- “I’m going to show you how to control your genetic destiny…”
- “This will require that you free yourself from a few myths so many people continue to cling to. The two biggest ones: (1) a low- fat, high-carb diet is good, and (2) cholesterol is bad”.
- “…you’ll soon understand why cholesterol is one of the most important players in maintaining brain health and function. Study after study shows that high cholesterol reduces your risk for brain disease and increases longevity“.
- “By the same token, high levels of dietary fat (the good kind, no trans fats here) have proven to be key to health and peak brain function.”
- “…we tend to get mentally wedded to ideas that are no longer valid“.
- “I watch people devour gluten-laden carbohydrates, it’s like watching then pour themselves a cocktail of gasoline. Gluten is our generation’s tobacco“.
- “…look at how carbs in general raise risk factors for neurological disorders, often at the expense of our brain’s real lover: fat. When we consume too many carbs, we eat less fat – the very ingredient our brain demands for health“.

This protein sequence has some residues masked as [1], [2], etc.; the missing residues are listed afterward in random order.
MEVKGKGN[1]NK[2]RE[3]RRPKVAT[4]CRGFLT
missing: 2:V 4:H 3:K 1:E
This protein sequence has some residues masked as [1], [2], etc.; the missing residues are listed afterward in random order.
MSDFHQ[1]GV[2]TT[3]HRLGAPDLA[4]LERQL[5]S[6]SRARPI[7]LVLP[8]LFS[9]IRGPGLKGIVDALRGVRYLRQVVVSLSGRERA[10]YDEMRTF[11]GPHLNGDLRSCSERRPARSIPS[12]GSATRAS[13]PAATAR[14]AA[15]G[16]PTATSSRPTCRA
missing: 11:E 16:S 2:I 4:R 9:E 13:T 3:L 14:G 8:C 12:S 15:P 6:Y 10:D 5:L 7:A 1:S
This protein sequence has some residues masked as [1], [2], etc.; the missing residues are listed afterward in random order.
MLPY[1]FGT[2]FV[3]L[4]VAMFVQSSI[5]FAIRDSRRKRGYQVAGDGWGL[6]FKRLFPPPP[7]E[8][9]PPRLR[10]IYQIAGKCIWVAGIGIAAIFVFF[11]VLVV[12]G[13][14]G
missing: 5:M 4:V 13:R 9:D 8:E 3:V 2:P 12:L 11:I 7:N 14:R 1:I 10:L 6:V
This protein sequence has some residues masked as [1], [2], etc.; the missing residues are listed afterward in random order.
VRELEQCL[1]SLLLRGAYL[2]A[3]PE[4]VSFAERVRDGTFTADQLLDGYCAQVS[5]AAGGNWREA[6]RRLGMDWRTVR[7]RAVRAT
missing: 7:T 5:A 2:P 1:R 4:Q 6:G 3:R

- “No diet will remove all the fat from your body because the brain is entirely fat“.
- “Unfortunately, most of us equate the idea of eating fat to being fat, when in reality, obesity – and its metabolic consequences- has almost nothing to do with dietary fat consumption and everything to do with our addiction to carbs“.
- “The same is true about cholesterol: Eating high-cholesterol foods has no impact on our actual cholesterol levels, and the alleged correlation between higher cholesterol and higher cardiac risk is an absolute fallacy“.
- “Respect your genome. Fat-not carbohydrate- is the preferred fuel of human metabolism and has been for all of human evolution”.
- “…the Journal of Alzheimer’s Disease published research from the Mayo Clinic revealing that older people who fill their plates with carbohydrates have nearly four times the risk of developing mild cognitive impairment (MCI), generally considered the precursor to Alzheimer’s“.
- “…those whose diets were highest in healthy fats were 42 percent less likely to experience cognitive impairment;”